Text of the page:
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Familiar Story of the Boston Massacre Becomes Familial

Historians continue to assess the meaning of the American Revolution. But at first glance, what can one possibly say about the Boston Massacre that is new? The iconic event, immortalized 250 years ago in a famous engraving by Paul Revere, has been studied and written about exhaustively. The facts are well-known, even if interpretations have differed.

On a wintry night in 1770, British soldiers fired into a crowd of civilians, killing five men. While Revere's print sought to portray the Bostonians as innocent victims, future president John Adams mounted a defense of the soldiers in court that underscored their helplessness in the face of an aggressive crowd. By emphasizing the notion of a confrontation between two separate camps, both versions concealed the intimate ties that existed between soldiers and civilians.

Through exhaustive sleuthing in British military records, official correspondence and Boston archives, Serena Zabin, a history professor at Carleton College in Northfield, Minn., changes this familiar story into a familial one. The result is a lively gem of a book that expands our views of early-modern military life, pre-revolutionary Boston, and, in turn, the American Revolution.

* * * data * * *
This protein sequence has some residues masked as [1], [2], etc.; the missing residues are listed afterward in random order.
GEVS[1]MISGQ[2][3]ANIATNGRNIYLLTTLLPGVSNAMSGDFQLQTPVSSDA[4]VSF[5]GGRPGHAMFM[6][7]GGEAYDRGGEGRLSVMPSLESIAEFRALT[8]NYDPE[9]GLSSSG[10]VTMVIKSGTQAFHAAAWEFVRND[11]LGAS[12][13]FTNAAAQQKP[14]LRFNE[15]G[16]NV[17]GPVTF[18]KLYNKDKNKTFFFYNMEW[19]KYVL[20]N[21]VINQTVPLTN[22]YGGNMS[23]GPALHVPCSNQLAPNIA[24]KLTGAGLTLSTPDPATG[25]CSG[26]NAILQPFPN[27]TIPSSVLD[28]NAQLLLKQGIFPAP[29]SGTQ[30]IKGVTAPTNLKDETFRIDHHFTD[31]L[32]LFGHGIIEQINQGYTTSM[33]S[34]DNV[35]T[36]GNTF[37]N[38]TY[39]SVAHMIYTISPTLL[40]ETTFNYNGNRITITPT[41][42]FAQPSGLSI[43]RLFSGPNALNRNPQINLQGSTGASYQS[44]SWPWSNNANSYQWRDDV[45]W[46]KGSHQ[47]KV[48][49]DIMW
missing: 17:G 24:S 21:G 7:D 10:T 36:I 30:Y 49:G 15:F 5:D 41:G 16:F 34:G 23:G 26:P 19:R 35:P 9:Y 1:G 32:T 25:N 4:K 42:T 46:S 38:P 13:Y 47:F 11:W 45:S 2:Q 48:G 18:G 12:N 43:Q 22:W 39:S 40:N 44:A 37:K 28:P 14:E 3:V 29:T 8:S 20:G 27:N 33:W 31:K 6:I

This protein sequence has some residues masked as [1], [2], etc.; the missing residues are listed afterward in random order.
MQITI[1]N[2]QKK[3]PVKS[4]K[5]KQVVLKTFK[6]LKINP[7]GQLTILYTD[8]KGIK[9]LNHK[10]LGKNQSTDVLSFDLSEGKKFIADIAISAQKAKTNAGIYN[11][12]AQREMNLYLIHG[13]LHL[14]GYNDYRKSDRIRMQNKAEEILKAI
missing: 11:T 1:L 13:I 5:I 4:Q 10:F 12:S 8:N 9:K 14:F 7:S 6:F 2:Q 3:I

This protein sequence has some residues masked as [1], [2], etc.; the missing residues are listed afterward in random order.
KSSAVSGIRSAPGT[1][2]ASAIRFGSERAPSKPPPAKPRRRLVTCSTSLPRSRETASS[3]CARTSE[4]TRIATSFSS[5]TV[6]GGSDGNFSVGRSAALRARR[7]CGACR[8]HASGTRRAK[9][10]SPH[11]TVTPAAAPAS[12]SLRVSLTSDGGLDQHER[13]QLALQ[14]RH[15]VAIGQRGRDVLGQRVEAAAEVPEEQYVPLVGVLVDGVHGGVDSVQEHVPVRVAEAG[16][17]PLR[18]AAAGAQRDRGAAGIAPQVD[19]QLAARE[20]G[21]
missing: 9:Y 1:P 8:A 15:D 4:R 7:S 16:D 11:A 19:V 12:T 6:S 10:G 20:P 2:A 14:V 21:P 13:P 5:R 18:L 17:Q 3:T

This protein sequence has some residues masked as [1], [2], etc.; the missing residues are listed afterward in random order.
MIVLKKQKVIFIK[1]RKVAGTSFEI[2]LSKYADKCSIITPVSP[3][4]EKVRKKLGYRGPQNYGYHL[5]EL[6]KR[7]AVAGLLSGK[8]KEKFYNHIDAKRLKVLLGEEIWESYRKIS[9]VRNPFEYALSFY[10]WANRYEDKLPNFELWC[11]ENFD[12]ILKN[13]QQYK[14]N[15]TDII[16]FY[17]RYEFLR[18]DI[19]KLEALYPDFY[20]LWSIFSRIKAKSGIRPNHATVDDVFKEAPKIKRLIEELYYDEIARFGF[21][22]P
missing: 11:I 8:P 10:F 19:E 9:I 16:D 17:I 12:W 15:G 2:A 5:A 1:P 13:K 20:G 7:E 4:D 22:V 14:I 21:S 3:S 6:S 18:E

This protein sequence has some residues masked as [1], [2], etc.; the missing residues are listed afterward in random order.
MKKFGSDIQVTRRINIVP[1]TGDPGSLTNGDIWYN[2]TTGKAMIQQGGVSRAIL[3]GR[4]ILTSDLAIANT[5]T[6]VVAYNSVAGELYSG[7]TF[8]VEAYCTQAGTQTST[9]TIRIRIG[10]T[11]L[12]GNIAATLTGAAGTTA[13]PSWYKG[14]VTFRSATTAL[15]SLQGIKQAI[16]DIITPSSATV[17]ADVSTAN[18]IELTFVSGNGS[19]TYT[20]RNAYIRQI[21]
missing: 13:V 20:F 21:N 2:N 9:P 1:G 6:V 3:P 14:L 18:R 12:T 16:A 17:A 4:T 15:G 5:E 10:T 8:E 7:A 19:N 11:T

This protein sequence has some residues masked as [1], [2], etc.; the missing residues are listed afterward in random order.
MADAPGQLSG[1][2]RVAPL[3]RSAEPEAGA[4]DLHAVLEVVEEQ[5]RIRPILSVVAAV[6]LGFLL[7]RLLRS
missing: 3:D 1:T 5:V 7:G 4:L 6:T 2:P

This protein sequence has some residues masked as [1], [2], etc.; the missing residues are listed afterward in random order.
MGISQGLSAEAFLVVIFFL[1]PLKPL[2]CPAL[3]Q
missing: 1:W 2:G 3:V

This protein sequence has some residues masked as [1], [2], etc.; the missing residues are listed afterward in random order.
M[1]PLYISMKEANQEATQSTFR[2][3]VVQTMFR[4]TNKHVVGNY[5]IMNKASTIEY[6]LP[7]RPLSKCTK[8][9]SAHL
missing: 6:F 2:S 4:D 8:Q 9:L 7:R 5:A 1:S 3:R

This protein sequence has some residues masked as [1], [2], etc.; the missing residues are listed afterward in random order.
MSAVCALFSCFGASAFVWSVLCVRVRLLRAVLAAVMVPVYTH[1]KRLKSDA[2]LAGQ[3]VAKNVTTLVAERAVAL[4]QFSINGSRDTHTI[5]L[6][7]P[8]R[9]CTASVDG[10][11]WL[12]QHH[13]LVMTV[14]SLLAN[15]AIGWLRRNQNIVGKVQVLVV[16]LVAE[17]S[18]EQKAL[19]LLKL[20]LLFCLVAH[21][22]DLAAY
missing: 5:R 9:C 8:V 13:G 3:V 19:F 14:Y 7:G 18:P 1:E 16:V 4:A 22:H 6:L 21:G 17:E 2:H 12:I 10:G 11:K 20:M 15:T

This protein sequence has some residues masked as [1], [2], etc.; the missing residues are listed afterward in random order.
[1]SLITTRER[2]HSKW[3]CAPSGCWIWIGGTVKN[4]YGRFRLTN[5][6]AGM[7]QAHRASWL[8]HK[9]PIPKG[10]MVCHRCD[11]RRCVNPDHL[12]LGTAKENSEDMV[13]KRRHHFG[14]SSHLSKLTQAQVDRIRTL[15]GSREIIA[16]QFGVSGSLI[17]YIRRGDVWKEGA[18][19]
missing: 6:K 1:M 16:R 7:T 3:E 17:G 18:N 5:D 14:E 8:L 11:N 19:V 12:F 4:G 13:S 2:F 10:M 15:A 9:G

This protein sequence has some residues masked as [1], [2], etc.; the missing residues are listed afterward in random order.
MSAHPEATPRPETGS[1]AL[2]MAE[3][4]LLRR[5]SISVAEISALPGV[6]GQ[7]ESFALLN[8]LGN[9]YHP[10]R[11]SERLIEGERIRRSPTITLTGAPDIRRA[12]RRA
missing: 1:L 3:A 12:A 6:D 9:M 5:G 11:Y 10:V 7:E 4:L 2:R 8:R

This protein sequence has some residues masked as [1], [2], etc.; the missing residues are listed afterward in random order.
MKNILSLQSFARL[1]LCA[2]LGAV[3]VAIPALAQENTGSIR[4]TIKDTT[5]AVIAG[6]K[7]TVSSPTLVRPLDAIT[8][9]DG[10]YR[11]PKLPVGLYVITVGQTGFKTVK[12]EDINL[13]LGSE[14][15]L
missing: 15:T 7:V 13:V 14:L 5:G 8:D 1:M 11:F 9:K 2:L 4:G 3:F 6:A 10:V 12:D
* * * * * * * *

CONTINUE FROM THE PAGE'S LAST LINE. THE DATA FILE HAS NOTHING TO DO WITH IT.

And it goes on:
Early modern armies were full of women. Married to privates and officers, they cooked, cleaned, nursed and laundered for soldiers while raising children. Though often derisively dismissed as “camp followers,” they provided crucial support. In recognition of their importance to the functioning of the army, many received rations, pay and even transportation when regiments got deployed. The 2,000 British regulars sent to Boston in 1768 to exercise riot control in the face of opposition to new imperial taxes were accompanied by close to 400 women and 500 children.

Read entire article at Washington Post